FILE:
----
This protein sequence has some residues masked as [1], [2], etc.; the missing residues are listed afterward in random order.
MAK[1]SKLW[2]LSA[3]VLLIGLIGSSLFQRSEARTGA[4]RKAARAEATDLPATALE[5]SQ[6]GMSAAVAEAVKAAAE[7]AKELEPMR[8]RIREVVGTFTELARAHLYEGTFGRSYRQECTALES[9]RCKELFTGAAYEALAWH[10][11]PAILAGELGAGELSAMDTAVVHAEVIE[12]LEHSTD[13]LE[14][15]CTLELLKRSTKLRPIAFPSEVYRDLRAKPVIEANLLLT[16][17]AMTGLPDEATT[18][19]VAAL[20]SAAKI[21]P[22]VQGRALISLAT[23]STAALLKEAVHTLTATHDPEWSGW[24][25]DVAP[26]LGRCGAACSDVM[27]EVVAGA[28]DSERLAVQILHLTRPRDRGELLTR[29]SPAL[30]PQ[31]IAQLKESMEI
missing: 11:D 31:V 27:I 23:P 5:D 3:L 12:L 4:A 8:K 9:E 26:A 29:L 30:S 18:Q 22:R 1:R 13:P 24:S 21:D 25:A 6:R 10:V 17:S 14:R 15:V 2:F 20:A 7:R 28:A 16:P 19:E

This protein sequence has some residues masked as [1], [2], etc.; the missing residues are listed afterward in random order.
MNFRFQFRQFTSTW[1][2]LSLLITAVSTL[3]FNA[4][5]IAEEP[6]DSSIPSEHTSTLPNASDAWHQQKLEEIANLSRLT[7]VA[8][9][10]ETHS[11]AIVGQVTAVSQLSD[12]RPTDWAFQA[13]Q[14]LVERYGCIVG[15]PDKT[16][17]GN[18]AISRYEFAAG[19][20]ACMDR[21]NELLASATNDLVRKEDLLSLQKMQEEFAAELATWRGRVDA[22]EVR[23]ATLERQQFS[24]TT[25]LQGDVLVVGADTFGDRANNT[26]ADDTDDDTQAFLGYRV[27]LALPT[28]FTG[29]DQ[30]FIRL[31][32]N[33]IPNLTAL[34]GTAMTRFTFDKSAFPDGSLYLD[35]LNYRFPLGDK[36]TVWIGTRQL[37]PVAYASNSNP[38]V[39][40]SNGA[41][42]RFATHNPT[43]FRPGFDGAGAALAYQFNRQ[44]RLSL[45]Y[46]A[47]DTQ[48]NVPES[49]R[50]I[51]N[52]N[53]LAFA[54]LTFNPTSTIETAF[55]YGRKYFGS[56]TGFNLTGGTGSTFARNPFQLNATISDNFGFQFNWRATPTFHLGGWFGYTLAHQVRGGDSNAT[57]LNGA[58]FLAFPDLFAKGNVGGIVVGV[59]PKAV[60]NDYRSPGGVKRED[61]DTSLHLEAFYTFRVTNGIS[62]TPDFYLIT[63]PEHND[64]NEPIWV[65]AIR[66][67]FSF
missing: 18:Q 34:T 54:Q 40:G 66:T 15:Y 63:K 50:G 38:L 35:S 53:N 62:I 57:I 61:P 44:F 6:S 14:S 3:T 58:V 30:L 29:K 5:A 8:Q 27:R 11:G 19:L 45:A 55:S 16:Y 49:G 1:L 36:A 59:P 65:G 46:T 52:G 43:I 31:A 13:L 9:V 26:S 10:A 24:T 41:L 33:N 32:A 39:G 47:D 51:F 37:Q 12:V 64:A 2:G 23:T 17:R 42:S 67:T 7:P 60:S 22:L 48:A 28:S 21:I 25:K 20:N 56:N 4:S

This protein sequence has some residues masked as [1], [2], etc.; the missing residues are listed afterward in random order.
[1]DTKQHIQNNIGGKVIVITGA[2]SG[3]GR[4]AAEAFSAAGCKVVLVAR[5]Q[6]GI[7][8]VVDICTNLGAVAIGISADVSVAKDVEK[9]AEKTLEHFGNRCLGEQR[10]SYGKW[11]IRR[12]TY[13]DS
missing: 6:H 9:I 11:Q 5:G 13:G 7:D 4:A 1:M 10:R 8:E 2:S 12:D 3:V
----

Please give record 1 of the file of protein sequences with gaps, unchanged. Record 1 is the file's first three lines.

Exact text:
This protein sequence has some residues masked as [1], [2], etc.; the missing residues are listed afterward in random order.
MAK[1]SKLW[2]LSA[3]VLLIGLIGSSLFQRSEARTGA[4]RKAARAEATDLPATALE[5]SQ[6]GMSAAVAEAVKAAAE[7]AKELEPMR[8]RIREVVGTFTELARAHLYEGTFGRSYRQECTALES[9]RCKELFTGAAYEALAWH[10][11]PAILAGELGAGELSAMDTAVVHAEVIE[12]LEHSTD[13]LE[14][15]CTLELLKRSTKLRPIAFPSEVYRDLRAKPVIEANLLLT[16][17]AMTGLPDEATT[18][19]VAAL[20]SAAKI[21]P[22]VQGRALISLAT[23]STAALLKEAVHTLTATHDPEWSGW[24][25]DVAP[26]LGRCGAACSDVM[27]EVVAGA[28]DSERLAVQILHLTRPRDRGELLTR[29]SPAL[30]PQ[31]IAQLKESMEI
missing: 11:D 31:V 27:I 23:P 5:D 3:L 12:L 4:A 8:K 9:E 26:A 29:L 30:S 18:Q 22:R 1:R 13:P 24:S 21:D 25:A 6:R 10:V 17:S 14:R 15:V 2:F 20:A 7:R 28:A 16:P 19:E